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Why not nurture creativity in our young children?

The month of October has seen a wave of graduations in some universities.

It’s also the month candidates in different classes are either doing, or getting ready to begin their exams. There has been a lot of excitement for some children and parents and a month of anxiety for others.

I imagine there could be a family with candidates at all the three levels of completion (P7, S4, and S6) and maybe also a child who has just graduated from university.

I congratulate parents upon such achievement. I know it’s not just having children in school, but real responsibility and commitment to make a difference in your children’s lives.

Each child looks forward to a new level of life and achievement; joining senior one and senior five, starting a long holiday up to August in preparation for advancement in career, and for graduates, mostly searching for jobs, the guidance of a parent is still undoubtedly important.

The child needs to be guided in making life’s choices. The graduate needs to understand that today’s jobs are about creativity and confidence; the ‘vacist’ has to learn how to utilize his/her vacation profitability and the ones who still have to finish secondary education have to keep working harder if they’re to get better grades.

In all this, our children must learn how to keep God at the centre of everything. David the Psalmist reminds us to commit our ways to God and also trust in Him. He will bring everything to pass (Psalm 37:5).

While the wise king, Solomon, tells us to ‘trust in the Lord with all your heart, lean not on your own understanding, but acknowledge Him in everything and He will direct your ways’ (Proverbs 3:5).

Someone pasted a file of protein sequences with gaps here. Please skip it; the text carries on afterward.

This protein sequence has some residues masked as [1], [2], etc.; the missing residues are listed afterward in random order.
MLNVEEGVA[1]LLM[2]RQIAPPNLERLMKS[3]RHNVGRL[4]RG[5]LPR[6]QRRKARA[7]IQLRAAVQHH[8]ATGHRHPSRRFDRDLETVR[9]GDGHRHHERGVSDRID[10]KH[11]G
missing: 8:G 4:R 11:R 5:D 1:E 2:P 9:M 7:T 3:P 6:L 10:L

It’s an exceptional moment to teach our children to have core life values that guide them in their accomplishments. They should have a vision and mission so that they walk and live a purposeful life.

It’s becoming hard to just live a life without focus in our current Uganda. One has to focus ahead and foretell how he/she will become successful tomorrow.

We all know that the youth’s population now stands at 23 per cent in the age group of 18 to 30 (UNHS report 2016/2017) with an increasing unemployment rate. Without teaching our children to be creative and think beyond life without a formal job, the competition ahead of them, with the mushrooming of universities across the country and many graduates on the market, education alone can be a challenge for one’s success in life.

This puts us to task as parents to make a difference in their lives. Why not prepare them early for alternative ways during this holiday break? I would think that paying huge amounts in tuition fees to universities for your child who may not easily get that job is not adequate, rather we should think of creating jobs for them.

This can be through vocational skills trainings or short courses during this time instead of having redundant vacists/graduates at home.

We are in a generation of multitasking in the labour market. Instead of your children focusing on one career area, you better plan for an enhanced path that will prepare your child right away from childhood to become creative. By now, you should have already thought of a plan for their holiday programme.

I have seen young children on the streets looking for school fees by selling their sketches. If this person was creative enough and succeeded in education, won’t he think of many opportunities for his sustainability in future rather than lamenting about “unemployment”?

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